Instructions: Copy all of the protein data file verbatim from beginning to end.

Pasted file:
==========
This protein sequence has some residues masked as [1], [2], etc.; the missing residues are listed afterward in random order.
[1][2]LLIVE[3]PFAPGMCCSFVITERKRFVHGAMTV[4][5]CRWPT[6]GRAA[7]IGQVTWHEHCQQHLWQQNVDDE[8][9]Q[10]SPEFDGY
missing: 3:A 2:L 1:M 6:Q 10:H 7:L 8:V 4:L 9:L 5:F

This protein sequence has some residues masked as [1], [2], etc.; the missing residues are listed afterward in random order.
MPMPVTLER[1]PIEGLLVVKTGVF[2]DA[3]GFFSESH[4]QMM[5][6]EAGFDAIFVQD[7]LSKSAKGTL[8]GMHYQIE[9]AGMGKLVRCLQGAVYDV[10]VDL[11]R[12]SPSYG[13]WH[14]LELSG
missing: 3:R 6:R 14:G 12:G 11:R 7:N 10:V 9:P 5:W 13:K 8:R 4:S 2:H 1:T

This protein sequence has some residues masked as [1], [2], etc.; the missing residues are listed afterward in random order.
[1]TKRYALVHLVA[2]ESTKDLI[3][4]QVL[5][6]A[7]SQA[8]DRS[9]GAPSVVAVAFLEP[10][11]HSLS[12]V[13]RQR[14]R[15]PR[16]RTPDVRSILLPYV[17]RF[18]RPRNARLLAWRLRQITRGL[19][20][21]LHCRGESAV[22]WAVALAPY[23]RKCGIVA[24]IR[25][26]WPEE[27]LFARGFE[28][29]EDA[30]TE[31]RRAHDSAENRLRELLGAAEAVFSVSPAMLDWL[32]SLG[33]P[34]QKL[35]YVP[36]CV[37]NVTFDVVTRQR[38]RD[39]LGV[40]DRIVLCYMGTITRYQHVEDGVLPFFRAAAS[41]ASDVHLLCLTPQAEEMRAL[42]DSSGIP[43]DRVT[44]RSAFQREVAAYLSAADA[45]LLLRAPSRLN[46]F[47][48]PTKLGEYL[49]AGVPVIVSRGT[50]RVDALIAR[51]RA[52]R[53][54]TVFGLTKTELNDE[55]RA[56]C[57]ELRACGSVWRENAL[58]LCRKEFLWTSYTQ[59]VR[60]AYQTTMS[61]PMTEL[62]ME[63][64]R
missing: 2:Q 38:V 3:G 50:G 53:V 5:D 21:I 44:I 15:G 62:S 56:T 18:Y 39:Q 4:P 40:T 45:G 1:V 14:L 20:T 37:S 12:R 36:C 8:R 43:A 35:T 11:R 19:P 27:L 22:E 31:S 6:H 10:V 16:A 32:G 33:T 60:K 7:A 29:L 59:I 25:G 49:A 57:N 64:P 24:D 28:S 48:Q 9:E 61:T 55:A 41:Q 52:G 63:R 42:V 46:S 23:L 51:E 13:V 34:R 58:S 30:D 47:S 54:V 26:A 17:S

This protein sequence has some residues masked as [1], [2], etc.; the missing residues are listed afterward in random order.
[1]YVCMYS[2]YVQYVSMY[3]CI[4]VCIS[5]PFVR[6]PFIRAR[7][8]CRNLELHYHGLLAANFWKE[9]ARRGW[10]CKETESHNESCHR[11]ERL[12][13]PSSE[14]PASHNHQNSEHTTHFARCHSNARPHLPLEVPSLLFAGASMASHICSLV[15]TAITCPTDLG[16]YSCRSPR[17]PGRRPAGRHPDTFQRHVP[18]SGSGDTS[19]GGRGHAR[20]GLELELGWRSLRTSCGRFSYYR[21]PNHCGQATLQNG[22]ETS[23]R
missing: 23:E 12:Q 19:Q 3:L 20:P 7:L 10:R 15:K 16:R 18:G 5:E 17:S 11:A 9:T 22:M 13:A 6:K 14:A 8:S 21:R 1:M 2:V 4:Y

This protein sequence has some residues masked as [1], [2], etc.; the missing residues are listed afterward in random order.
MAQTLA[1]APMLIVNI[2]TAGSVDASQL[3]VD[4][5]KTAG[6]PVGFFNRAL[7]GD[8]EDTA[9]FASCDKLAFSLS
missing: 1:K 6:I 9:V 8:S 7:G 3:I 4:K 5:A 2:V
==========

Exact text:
This protein sequence has some residues masked as [1], [2], etc.; the missing residues are listed afterward in random order.
[1][2]LLIVE[3]PFAPGMCCSFVITERKRFVHGAMTV[4][5]CRWPT[6]GRAA[7]IGQVTWHEHCQQHLWQQNVDDE[8][9]Q[10]SPEFDGY
missing: 3:A 2:L 1:M 6:Q 10:H 7:L 8:V 4:L 9:L 5:F

This protein sequence has some residues masked as [1], [2], etc.; the missing residues are listed afterward in random order.
MPMPVTLER[1]PIEGLLVVKTGVF[2]DA[3]GFFSESH[4]QMM[5][6]EAGFDAIFVQD[7]LSKSAKGTL[8]GMHYQIE[9]AGMGKLVRCLQGAVYDV[10]VDL[11]R[12]SPSYG[13]WH[14]LELSG
missing: 3:R 6:R 14:G 12:G 11:R 7:N 10:V 9:P 5:W 13:K 8:R 4:S 2:H 1:T

This protein sequence has some residues masked as [1], [2], etc.; the missing residues are listed afterward in random order.
[1]TKRYALVHLVA[2]ESTKDLI[3][4]QVL[5][6]A[7]SQA[8]DRS[9]GAPSVVAVAFLEP[10][11]HSLS[12]V[13]RQR[14]R[15]PR[16]RTPDVRSILLPYV[17]RF[18]RPRNARLLAWRLRQITRGL[19][20][21]LHCRGESAV[22]WAVALAPY[23]RKCGIVA[24]IR[25][26]WPEE[27]LFARGFE[28][29]EDA[30]TE[31]RRAHDSAENRLRELLGAAEAVFSVSPAMLDWL[32]SLG[33]P[34]QKL[35]YVP[36]CV[37]NVTFDVVTRQR[38]RD[39]LGV[40]DRIVLCYMGTITRYQHVEDGVLPFFRAAAS[41]ASDVHLLCLTPQAEEMRAL[42]DSSGIP[43]DRVT[44]RSAFQREVAAYLSAADA[45]LLLRAPSRLN[46]F[47][48]PTKLGEYL[49]AGVPVIVSRGT[50]RVDALIAR[51]RA[52]R[53][54]TVFGLTKTELNDE[55]RA[56]C[57]ELRACGSVWRENAL[58]LCRKEFLWTSYTQ[59]VR[60]AYQTTMS[61]PMTEL[62]ME[63][64]R
missing: 2:Q 38:V 3:G 50:G 53:V 5:D 21:I 44:I 15:G 62:S 56:T 18:Y 39:Q 4:P 40:T 45:G 1:V 14:L 20:T 37:S 12:R 36:C 8:R 43:A 35:T 11:R 19:P 27:L 22:E 31:S 6:H 10:V 16:A 32:G 33:T 60:K 7:A 29:L 59:I 25:G 49:A 57:N 64:P 24:D 28:S 48:Q 9:E 61:T 55:A 41:Q 52:G 63:R 42:V 46:S 23:L 51:E 13:V 34:R 58:S 30:D 47:S 54:V 26:A 17:S

This protein sequence has some residues masked as [1], [2], etc.; the missing residues are listed afterward in random order.
[1]YVCMYS[2]YVQYVSMY[3]CI[4]VCIS[5]PFVR[6]PFIRAR[7][8]CRNLELHYHGLLAANFWKE[9]ARRGW[10]CKETESHNESCHR[11]ERL[12][13]PSSE[14]PASHNHQNSEHTTHFARCHSNARPHLPLEVPSLLFAGASMASHICSLV[15]TAITCPTDLG[16]YSCRSPR[17]PGRRPAGRHPDTFQRHVP[18]SGSGDTS[19]GGRGHAR[20]GLELELGWRSLRTSCGRFSYYR[21]PNHCGQATLQNG[22]ETS[23]R
missing: 23:E 12:Q 19:Q 3:L 20:P 7:L 10:R 15:K 16:R 18:G 5:E 17:S 11:A 9:T 22:M 13:A 6:K 14:A 8:S 21:R 1:M 2:V 4:Y

This protein sequence has some residues masked as [1], [2], etc.; the missing residues are listed afterward in random order.
MAQTLA[1]APMLIVNI[2]TAGSVDASQL[3]VD[4][5]KTAG[6]PVGFFNRAL[7]GD[8]EDTA[9]FASCDKLAFSLS
missing: 1:K 6:I 9:V 8:S 7:G 3:I 4:K 5:A 2:V